Read your contract carefully before sharing the details! Many of mine don’t allow disclosure.

  2. Scott Says:

    We do it as a region and have a designated person from each library to represent the various interests and concerns. The person who is responsible for it (she works in our regional library) does a great job! She has also expressed many of the same issues you did in your posting. And the prices of databases are INSANE! For example, many of our librarian love one called ReferenceUSA – it has the phone number(s) and address(es) for a companies. We get a lot of calls asking for that type of thing, esp. from this one woman. Anyway, we as a region can’t afford it – $25,000 (non remote) and $35,000 (remote). Plus, one librarian who is part of our regional group did a comparison with that database – she looked up 10 businesses in her area and 9 were wrong! That begs the question: why should we pay that amount of money for something that is wrong 90% of the time. Ridiculous!

    We also get some of our databases from our state (Maryland). This is good and bad. The good: they pay for them – the bad: we sort of have to go with what they select. But what can you do? And in all fairness, they do take our comments into consideration and also try and get the best deal for the money they have to spend.

  3. lesbrarian Says:

    I am sick of paying for databases, period. With the exception of the genealogy databases, which contain information that you just cannot get elsewhere, most of the databases seem to be selling information that you can get for free elsewhere.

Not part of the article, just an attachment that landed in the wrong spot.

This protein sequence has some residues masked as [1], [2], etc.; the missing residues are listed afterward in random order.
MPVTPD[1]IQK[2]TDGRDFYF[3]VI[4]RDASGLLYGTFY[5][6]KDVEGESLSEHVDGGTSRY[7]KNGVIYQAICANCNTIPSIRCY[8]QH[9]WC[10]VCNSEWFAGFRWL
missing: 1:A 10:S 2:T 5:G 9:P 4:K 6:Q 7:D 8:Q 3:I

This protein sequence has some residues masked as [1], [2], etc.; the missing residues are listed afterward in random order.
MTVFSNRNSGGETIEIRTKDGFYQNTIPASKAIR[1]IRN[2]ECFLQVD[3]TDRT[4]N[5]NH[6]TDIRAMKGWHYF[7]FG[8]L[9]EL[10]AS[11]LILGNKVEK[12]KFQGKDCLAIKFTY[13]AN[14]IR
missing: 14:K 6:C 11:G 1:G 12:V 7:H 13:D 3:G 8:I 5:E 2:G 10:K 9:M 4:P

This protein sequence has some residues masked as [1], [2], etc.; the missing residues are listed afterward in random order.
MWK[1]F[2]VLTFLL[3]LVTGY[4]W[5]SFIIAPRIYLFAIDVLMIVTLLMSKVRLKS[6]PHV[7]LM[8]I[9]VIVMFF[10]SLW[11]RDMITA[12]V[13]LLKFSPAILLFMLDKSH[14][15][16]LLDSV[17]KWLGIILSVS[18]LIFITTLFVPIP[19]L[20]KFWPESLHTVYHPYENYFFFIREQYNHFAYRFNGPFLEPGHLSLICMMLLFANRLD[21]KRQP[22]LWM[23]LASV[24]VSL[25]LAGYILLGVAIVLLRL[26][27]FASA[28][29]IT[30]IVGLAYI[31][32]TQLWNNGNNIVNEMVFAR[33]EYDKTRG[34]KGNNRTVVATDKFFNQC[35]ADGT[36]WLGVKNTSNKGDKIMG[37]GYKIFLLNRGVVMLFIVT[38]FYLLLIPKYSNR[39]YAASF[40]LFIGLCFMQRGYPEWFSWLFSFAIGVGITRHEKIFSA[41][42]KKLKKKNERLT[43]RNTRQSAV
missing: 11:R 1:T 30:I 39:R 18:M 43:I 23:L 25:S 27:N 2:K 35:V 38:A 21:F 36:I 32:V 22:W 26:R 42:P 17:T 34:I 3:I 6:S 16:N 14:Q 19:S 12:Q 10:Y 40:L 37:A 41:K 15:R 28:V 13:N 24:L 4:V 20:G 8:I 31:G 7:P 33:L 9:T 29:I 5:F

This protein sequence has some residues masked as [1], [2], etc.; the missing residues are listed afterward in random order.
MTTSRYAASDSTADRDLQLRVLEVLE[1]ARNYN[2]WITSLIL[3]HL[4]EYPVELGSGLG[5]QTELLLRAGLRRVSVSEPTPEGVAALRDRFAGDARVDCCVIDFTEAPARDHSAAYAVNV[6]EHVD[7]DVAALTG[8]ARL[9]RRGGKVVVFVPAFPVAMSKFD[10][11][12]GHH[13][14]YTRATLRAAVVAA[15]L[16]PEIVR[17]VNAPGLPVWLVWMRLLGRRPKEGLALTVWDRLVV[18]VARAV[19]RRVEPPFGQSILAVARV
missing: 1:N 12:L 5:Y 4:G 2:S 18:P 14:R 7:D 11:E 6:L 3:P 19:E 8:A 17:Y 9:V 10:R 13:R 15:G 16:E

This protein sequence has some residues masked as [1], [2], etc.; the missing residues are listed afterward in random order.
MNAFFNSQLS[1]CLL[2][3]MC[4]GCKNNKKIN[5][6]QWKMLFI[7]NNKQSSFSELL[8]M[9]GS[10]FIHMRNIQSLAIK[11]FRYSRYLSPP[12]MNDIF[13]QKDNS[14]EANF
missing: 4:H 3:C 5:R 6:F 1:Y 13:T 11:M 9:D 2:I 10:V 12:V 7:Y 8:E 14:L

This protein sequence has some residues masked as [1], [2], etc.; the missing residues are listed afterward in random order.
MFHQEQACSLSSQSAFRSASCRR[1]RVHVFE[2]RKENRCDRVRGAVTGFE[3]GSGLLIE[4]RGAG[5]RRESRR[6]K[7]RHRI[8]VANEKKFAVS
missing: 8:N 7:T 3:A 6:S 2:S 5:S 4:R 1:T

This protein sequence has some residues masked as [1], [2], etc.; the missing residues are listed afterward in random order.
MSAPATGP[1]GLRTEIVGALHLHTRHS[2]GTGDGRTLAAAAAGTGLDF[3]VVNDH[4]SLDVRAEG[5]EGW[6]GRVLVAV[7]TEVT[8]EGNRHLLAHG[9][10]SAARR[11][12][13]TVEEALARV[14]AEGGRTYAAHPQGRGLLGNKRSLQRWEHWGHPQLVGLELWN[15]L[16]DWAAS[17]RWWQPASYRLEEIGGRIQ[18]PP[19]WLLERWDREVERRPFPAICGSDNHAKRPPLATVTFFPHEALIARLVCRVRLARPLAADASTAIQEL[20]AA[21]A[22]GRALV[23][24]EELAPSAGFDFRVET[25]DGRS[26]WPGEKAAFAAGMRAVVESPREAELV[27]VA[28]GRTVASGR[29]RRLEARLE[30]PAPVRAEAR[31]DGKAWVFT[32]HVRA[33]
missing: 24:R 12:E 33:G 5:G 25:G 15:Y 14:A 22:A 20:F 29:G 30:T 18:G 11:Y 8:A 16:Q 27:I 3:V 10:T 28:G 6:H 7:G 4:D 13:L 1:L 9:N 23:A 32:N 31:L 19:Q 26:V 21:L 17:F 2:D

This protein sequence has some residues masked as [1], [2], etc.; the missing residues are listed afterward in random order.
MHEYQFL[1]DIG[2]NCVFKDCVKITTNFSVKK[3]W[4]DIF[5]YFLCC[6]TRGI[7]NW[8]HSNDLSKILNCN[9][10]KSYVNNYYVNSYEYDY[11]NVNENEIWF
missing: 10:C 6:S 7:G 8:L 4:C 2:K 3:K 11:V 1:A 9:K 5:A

I’m sure I would have a different perspective if I worked in an academic library, but in my public library, the reference questions are mostly coming from school kids, and honestly I can usually find the answers they need on the open web. Now those answers don’t have the scholarly authority that the databases provide, but on every other measure, they fail. The databases are invariably more expensive and more difficult to operate than google, and far less accessible, and you know what? The database answers aren’t always as good.

    Try this fun experiment! Open up your favorite EBSCO and/or Gale and/or Proquest general reference or periodical database in different tabs, and then open wikipedia in the fourth. Now type in some search terms, and see which resource gives you the best answers. “Cloud computing” is my favorite search term for this example, but that’s just me.

    So, right, we’re supposed to haggle for prices, all while maintaining this cloak of secrecy about the money we’re paying, and then on top of that we have to bend over backwards to make the public aware of these resources– which, by the way, all have to be searched separately because no one is anywhere near to developing a federated search engine that works for a public library.